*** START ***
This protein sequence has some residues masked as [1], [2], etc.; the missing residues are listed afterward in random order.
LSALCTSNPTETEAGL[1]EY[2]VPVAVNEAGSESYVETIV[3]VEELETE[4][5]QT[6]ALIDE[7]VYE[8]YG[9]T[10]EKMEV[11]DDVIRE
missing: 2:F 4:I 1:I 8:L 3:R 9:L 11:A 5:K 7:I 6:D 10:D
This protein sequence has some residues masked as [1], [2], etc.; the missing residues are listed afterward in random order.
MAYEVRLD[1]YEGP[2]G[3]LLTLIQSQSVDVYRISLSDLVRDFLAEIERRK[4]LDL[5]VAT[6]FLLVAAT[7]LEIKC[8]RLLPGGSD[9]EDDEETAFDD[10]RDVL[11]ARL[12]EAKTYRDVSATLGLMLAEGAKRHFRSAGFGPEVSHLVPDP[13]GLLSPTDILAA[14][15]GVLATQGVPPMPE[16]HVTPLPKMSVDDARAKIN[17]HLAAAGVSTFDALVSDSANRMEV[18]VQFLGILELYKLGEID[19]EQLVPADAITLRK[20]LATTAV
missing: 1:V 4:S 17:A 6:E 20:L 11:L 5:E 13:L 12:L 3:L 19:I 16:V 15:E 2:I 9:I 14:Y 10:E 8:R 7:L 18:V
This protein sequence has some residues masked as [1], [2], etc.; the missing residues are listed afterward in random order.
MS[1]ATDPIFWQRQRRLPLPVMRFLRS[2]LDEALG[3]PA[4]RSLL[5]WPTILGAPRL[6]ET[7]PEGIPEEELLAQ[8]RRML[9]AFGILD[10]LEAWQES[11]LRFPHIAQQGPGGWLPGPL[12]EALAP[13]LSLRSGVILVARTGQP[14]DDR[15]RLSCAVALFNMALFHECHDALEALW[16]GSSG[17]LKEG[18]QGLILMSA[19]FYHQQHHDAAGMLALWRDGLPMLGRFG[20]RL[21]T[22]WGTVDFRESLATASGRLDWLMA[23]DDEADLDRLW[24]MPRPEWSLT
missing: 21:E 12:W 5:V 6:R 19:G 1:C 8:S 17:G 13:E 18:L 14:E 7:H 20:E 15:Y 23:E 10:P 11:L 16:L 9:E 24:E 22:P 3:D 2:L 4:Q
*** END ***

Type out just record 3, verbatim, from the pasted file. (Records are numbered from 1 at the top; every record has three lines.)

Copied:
This protein sequence has some residues masked as [1], [2], etc.; the missing residues are listed afterward in random order.
MS[1]ATDPIFWQRQRRLPLPVMRFLRS[2]LDEALG[3]PA[4]RSLL[5]WPTILGAPRL[6]ET[7]PEGIPEEELLAQ[8]RRML[9]AFGILD[10]LEAWQES[11]LRFPHIAQQGPGGWLPGPL[12]EALAP[13]LSLRSGVILVARTGQP[14]DDR[15]RLSCAVALFNMALFHECHDALEALW[16]GSSG[17]LKEG[18]QGLILMSA[19]FYHQQHHDAAGMLALWRDGLPMLGRFG[20]RL[21]T[22]WGTVDFRESLATASGRLDWLMA[23]DDEADLDRLW[24]MPRPEWSLT
missing: 21:E 12:W 5:V 6:R 19:G 1:C 8:S 17:G 13:E 18:L 14:E 7:H 20:E 15:Y 23:E 10:P 11:L 16:L 9:E 24:E 22:P 3:D 2:L 4:Q